UK Prime Minister Boris Johnson was expected to make big changes to his cabinet as his Conservative government suffered a drop in support after announcing tax hikes in the wake of the coronavirus pandemic.
The overhaul to Johnson’s top team comes ahead of a potentially tricky few months, as he continues to grapple with high levels of Covid-19 cases while promoting a recovery from the worst recession in three centuries. An overhaul will also enable the ruling Tories to present a fresh face at its annual conference early next month.
A YouGov survey for the Times earlier his month saw the Tories losing their polling lead over Labour for the first time since January.
Foreign Secretary Dominic Raab and Education Secretary Gavin Williamson have both been heavily criticized in the U.K. press in recent weeks, while International Trade Secretary Liz Truss — the most popular cabinet member among Tory Party members — has been tipped for promotion.
Williamson was first to tweet his departure. Justice Secretary Robert Buckland followed to say he too is out of a job. Conservative Party Chairman Amanda Milling and Communities Secretary Robert Jenrick were both seen heading toward Johnson’s House of Commons office shortly after Prime Minister’s Questions on Wednesday, suggesting they my be losing their roles.
“It’s right that we have the team in place to deal with the public’s priorities,” Johnson’s spokesman, Max Blain, said on Wednesday. “The prime minister has always understood the importance of having a diverse cabinet.”
While Johnson has about an 80-strong majority in Parliament, his authority has been tested in recent months, including over the chaotic withdrawal from Afghanistan and new plans rushed through the House of Commons on Tuesday to introduce a new 12-billion pound ($16.6 billion) levy to fund the National Health Service and reform social care.
He’s also faced criticism from prominent Tories over his approach to the pandemic including proposals — abandoned for now — to mandate vaccine certification to allow entry to venues including nightclubs.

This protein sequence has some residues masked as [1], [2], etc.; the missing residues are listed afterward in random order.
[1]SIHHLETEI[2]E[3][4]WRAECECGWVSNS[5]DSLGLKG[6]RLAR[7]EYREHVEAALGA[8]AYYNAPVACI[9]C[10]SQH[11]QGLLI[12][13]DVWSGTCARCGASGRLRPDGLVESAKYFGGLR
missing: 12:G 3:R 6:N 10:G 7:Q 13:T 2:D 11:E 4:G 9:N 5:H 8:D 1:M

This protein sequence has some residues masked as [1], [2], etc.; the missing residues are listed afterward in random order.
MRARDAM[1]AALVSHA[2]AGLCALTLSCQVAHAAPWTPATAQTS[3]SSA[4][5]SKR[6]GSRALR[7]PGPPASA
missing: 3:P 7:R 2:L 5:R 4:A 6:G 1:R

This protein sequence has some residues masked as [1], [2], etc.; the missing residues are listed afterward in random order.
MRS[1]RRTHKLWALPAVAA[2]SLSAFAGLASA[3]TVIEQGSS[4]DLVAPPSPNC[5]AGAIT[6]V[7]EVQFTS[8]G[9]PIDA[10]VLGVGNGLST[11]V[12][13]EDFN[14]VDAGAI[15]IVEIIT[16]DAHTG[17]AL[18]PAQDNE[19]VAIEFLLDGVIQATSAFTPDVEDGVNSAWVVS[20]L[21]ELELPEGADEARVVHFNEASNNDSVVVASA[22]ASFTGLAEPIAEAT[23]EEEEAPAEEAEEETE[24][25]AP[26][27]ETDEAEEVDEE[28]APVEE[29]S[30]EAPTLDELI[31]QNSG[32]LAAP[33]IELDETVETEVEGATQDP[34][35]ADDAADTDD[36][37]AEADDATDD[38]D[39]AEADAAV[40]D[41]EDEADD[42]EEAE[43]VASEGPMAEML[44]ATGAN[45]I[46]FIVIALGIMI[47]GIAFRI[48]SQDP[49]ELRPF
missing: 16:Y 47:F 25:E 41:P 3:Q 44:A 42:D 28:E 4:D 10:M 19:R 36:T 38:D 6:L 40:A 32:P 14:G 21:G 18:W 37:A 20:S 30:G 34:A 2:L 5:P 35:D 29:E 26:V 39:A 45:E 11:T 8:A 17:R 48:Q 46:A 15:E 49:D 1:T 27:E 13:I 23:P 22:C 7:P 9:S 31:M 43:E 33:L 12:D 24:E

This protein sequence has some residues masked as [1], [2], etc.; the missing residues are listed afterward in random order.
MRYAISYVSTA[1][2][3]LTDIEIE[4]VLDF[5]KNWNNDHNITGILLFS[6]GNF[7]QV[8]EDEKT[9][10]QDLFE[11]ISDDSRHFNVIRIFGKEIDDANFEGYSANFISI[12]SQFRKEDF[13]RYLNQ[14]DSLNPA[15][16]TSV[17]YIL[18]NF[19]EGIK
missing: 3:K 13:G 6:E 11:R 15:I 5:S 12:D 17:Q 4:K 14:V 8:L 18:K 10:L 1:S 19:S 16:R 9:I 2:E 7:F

Other looming challenges include ending the furlough program that’s supported workers through the pandemic and the removal of a weekly 20-pound social security uplift that’s helped poorer families through the outbreak. There’s also a key round of United Nations climate talks to host, with some in Johnson’s ruling party skeptical of pursuing a green agenda.
It’s the first major shakeup of Johnson’s top team since a botched reshuffle in February 2020 led to Sajid Javid quitting as Chancellor of the Exchequer just a month before the annual budget, with the premier hurriedly installing the inexperienced Rishi Sunak in his place.
In the event that proved an inspired promotion, with Sunak polling among the most popular ministers and gaining plaudits for various Covid support measures — so much so he’s now viewed as a leading candidate to succeed Johnson.
Sunak is due to make tough tax and spending decisions next month as he grapples to rein in a budget deficit that ballooned to a peacetime record 14% of gross domestic product in the pandemic.
Raab has been widely criticized over his handling of the Afghanistan pullout. He stayed on holiday as the Taliban took control of the country in August, and the government has acknowledged hundreds of British nationals and eligible Afghans have been left behind.
Williamson has come under fire over his handling of school exams during the pandemic, as well as preparations for the return of students after the first pandemic lockdown last year.